By Hilary Brown | Published December 2018
Issuing music both through his own label and others, bassist Juan Bayon is an exciting conduit for the fertile Argentine jazz scene. Buenos Aires has evolved a savvy collective of versatile players, and Bayon’s voracious, brow-raising Vidas Simples manifests that scene’s potential—an unexpected jazz frontier, marked by the unorthodox, groovy and impassioned.
Throughout the venture, Bayon and his cognizant cohort exchange and accentuate musical personalities, while pushing the envelope. What’s most enticing is the organic unraveling of the album’s storyline—a testament to the recording’s eponymous “simplicity” lies in its chemistry.
Opening track “Cumbia De Gambartes” and the climactic bossa-infused “Rupturas” showcase some true musicality from dual storytellers, pianist Santiago Leibson and saxophonist Lucas Goicoechea. Both teeter on the edge of an airtight pocket amid a labyrinth of textures and time changes—all anchored by microbes of a punctuated Latin influence. Look to the album’s title track, too, for a subdued sampling of classic Buenos Aires rhythms awash in percussion and vibes.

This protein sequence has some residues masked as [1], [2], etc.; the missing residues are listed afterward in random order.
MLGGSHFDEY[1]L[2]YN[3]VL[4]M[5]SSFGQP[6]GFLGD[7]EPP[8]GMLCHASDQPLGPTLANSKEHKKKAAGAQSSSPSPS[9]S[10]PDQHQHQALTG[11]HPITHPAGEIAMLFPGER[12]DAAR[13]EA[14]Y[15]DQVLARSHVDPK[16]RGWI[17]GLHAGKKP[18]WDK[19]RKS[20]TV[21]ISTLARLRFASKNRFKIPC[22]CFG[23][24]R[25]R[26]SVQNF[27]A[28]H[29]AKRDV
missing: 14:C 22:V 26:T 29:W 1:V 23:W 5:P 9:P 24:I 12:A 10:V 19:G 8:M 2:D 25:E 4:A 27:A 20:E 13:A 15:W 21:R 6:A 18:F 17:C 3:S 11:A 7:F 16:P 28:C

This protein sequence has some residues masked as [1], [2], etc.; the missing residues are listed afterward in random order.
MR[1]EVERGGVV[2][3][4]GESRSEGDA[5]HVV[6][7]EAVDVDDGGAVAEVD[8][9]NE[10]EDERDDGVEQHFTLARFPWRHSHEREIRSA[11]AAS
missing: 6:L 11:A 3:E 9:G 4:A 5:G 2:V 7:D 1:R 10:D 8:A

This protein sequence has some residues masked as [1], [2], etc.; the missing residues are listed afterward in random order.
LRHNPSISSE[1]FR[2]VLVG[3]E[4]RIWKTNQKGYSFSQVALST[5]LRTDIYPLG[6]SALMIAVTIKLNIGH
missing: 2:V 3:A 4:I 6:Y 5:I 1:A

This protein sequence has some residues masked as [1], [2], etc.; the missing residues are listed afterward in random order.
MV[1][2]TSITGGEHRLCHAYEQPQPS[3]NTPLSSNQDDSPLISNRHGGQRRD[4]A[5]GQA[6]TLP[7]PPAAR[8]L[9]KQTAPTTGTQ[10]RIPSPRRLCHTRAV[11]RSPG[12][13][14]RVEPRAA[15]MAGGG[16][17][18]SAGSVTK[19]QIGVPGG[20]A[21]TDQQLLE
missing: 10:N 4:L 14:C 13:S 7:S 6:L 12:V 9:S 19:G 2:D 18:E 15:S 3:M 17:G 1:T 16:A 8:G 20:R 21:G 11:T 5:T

You won’t find any audacious solos in the mix, though Leibson’s intro and vibraphonist Diego Urbano’s conclusion on “Aural” unfold with passionate, painfully expressive energies. And even on his rare solo, during the cynically titled “Ego,” Bayon weaves through a frantic bass maze of turnaround and runs with certainty and technique, leading dutifully, learning simultaneously and moving on, simply.
Vidas Simples: Cumbia De Gambartes; Pausa; Aural; Rupturas; Ego; La Vida Simple; Fortaleza. (36:49)
Personnel: Juan Bayon, bass; Lucas Goicoechea, alto saxophone; Santiago Leibson, piano; Diego Urbano, vibraphone; Sergio Verdinelli, drums.